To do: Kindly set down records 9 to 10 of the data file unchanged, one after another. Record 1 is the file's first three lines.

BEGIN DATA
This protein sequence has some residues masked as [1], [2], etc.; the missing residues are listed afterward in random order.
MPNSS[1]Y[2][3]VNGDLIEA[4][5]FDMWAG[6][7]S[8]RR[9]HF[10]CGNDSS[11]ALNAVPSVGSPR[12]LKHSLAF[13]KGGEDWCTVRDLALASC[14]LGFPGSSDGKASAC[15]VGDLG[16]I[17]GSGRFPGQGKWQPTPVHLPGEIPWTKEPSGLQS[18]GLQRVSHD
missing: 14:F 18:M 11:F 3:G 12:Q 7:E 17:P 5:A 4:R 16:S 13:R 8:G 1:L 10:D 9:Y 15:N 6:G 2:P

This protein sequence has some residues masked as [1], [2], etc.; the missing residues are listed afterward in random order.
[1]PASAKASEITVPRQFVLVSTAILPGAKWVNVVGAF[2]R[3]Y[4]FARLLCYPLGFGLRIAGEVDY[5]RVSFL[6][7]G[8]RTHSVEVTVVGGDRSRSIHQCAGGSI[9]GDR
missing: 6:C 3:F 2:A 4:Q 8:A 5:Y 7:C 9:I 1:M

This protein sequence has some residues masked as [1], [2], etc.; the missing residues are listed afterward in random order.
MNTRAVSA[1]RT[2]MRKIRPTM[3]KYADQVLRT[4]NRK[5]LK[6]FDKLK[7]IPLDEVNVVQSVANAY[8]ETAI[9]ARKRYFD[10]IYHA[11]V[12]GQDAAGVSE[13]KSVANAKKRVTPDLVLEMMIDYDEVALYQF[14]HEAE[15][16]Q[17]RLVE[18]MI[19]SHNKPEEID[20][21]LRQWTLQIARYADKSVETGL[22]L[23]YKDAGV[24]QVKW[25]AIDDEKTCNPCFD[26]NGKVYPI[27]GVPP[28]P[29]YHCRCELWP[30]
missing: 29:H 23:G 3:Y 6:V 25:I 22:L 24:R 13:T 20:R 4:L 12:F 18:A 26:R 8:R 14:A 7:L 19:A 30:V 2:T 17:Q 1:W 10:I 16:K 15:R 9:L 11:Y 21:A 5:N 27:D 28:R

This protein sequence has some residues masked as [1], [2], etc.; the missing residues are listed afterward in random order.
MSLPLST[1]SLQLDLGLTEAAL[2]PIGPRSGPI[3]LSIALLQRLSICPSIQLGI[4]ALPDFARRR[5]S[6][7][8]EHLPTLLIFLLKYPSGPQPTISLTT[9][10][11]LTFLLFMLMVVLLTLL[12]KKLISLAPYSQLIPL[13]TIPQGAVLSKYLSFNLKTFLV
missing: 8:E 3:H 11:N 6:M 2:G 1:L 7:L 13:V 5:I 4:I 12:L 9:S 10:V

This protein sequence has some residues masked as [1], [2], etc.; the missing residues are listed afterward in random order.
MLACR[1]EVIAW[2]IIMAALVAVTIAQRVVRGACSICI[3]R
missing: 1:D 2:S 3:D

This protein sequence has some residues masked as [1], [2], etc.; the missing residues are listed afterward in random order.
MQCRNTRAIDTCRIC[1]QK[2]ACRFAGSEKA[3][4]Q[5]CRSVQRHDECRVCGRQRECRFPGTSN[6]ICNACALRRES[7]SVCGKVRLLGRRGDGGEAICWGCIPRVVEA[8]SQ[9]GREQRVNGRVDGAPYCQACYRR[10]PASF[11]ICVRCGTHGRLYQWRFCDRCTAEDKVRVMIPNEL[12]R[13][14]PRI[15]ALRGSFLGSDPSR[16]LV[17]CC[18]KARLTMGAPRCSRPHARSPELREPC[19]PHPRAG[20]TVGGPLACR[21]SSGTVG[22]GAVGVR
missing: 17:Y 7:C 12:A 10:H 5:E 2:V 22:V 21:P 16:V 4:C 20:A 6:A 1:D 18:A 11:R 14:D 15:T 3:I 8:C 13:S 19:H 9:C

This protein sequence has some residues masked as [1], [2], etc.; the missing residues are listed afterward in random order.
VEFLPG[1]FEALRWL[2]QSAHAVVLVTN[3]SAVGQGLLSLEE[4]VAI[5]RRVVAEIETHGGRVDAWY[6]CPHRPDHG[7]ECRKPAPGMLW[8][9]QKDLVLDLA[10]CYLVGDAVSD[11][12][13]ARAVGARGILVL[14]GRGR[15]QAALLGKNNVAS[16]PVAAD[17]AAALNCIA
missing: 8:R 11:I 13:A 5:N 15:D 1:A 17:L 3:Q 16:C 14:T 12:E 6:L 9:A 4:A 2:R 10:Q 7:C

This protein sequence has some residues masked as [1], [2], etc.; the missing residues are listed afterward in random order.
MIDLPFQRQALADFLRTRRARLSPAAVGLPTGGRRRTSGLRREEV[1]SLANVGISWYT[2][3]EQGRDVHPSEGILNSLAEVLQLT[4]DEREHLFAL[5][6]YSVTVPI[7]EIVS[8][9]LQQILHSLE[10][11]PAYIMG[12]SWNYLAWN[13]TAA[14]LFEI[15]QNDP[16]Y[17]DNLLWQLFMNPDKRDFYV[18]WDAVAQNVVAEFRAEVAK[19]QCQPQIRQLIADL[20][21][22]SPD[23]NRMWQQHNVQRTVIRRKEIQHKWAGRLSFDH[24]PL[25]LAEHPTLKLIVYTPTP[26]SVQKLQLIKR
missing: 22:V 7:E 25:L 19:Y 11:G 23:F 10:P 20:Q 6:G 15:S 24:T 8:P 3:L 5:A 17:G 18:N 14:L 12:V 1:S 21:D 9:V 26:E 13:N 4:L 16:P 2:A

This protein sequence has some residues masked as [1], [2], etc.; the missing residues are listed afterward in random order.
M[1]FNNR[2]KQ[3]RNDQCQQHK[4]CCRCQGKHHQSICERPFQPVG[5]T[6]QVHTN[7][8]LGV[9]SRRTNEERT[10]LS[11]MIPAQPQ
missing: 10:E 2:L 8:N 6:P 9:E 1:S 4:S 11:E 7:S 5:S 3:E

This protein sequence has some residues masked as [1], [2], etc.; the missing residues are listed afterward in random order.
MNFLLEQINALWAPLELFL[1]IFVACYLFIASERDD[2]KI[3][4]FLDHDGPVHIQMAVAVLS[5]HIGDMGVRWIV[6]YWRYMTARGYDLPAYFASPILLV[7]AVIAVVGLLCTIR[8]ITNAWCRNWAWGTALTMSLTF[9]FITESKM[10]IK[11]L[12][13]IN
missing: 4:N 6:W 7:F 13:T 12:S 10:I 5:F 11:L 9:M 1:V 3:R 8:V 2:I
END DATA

This protein sequence has some residues masked as [1], [2], etc.; the missing residues are listed afterward in random order.
M[1]FNNR[2]KQ[3]RNDQCQQHK[4]CCRCQGKHHQSICERPFQPVG[5]T[6]QVHTN[7][8]LGV[9]SRRTNEERT[10]LS[11]MIPAQPQ
missing: 10:E 2:L 8:N 6:P 9:E 1:S 4:S 11:E 7:S 5:S 3:E

This protein sequence has some residues masked as [1], [2], etc.; the missing residues are listed afterward in random order.
MNFLLEQINALWAPLELFL[1]IFVACYLFIASERDD[2]KI[3][4]FLDHDGPVHIQMAVAVLS[5]HIGDMGVRWIV[6]YWRYMTARGYDLPAYFASPILLV[7]AVIAVVGLLCTIR[8]ITNAWCRNWAWGTALTMSLTF[9]FITESKM[10]IK[11]L[12][13]IN
missing: 4:N 6:W 7:F 13:T 12:S 10:I 5:F 11:L 9:M 1:V 3:R 8:V 2:I